Reply to post: Re: Why are physical checks needed?

Man drives 6,000 miles to prove Uncle Sam's cellphone coverage maps are wrong – and, boy, did he manage it

Alan Brown Silver badge

Re: Why are physical checks needed?

"The physical test described would be far less accurate for any number of reasons "

The physical test would give REAL WORLD results, vs "optimal" ones.

Funnily enough, what actually counts in the end is..... REAL WORLD RESULTS.

Computer generated coverage maps based on topography are surprisingly accurate - even ones done as far back as the early 1980s. I drove surveys for a Telco when we were installing AMPS systems back in the dark ages and the holes that were predicted - and which we didn't believe - turned out to be 100% accurate (interestingly there were a number of dead spots in large flat areas of plains that weren't expected, due to long undulations the eye couldn't see but the mapping systems correctly marked as problematic)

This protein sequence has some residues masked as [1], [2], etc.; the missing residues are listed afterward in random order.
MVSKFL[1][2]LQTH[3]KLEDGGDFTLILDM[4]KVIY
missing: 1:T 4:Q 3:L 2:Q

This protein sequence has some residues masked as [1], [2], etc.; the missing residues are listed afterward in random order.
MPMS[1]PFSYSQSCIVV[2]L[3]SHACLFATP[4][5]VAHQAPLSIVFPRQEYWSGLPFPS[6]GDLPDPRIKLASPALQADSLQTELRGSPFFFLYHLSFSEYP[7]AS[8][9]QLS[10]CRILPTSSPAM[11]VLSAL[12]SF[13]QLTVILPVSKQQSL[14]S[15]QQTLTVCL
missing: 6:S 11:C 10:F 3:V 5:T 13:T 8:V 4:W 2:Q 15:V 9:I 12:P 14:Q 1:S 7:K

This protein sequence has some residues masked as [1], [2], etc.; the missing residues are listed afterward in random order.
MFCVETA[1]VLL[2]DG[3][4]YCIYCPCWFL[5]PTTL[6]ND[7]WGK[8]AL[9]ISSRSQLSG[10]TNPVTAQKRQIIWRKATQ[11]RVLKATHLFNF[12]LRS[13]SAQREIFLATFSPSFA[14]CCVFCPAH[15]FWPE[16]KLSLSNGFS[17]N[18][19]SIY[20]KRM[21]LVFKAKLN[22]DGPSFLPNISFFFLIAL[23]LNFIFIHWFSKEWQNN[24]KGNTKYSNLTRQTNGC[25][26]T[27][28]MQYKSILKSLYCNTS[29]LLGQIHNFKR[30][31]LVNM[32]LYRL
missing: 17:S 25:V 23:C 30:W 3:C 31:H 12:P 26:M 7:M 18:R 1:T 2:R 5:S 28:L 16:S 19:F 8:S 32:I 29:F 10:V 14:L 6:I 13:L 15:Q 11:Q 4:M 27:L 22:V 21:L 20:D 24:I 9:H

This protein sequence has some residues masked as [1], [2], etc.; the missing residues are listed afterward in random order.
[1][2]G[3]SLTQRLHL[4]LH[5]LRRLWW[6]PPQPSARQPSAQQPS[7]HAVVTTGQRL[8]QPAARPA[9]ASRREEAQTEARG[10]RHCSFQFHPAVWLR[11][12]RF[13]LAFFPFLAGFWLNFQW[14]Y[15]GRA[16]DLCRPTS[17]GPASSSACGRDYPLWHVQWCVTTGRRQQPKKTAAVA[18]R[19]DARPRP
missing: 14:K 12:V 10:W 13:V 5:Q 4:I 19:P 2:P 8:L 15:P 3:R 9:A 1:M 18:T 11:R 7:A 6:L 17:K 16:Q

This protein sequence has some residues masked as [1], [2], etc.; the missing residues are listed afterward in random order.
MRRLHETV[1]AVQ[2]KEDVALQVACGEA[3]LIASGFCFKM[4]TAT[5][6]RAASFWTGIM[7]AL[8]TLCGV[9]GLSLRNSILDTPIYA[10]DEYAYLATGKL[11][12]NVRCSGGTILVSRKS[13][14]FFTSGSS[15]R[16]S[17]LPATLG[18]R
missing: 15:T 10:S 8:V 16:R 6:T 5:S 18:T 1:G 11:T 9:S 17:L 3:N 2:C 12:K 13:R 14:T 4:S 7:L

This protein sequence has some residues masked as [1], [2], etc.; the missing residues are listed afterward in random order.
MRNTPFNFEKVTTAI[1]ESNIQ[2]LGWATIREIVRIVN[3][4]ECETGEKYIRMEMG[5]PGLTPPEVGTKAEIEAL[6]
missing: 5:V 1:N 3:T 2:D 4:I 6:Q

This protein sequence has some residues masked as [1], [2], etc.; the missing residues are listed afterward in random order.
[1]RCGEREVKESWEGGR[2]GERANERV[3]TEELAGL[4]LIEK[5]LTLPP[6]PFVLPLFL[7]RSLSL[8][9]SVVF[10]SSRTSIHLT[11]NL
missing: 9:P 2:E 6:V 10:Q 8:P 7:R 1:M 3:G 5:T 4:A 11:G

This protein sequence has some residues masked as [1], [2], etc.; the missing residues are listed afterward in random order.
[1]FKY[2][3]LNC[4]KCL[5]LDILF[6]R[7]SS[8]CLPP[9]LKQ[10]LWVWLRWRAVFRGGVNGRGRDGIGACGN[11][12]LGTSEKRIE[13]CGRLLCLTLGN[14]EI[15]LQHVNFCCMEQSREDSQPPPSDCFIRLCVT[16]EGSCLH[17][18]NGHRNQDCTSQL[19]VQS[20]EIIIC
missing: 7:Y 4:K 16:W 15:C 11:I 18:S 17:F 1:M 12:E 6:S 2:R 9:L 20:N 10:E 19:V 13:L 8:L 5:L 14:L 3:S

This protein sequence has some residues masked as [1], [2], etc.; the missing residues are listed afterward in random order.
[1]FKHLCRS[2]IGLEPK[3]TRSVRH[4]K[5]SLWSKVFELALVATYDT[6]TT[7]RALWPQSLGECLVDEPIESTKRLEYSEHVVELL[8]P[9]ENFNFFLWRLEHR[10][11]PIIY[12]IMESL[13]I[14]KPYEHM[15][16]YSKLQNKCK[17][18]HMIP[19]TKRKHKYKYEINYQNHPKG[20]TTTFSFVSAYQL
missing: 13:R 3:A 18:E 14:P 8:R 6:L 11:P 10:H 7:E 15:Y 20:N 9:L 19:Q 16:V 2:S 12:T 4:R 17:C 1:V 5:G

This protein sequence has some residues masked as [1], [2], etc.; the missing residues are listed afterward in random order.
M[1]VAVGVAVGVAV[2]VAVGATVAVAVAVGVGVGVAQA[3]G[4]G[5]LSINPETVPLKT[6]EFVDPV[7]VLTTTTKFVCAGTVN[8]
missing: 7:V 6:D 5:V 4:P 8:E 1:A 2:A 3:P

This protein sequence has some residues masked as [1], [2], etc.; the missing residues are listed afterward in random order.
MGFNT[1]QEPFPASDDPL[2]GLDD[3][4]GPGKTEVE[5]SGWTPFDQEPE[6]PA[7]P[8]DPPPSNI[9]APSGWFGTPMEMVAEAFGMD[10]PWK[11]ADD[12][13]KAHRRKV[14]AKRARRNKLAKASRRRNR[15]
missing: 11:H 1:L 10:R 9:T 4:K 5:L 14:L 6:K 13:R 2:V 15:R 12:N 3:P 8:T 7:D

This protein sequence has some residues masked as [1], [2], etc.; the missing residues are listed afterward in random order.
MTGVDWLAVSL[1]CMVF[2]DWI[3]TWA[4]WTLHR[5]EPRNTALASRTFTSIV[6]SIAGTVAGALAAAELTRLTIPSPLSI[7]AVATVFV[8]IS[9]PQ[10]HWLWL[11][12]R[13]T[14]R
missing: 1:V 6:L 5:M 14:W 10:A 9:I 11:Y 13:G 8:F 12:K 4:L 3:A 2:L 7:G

Unfortunately those engineering-driven coverage maps got, shall we say, "heavily overoptimised" by marketing types to "remove" all those dead spots and make everything else look just peachy too. It didn't make them any less obvious to people driving down the highways in question, nor did it reduce caller blood pressure when helpdesks would tell complainers "according to our coverage maps everything is just peachy at XYZ spot, so there must be something wrong with your phone" (where engineering maps clearly showed no coverage - and that was with optimal antennas centrally mounted on the tops of vans and properly plugged into phones, not some handsfree thing trying to transmit out through a metallised windscreen.)

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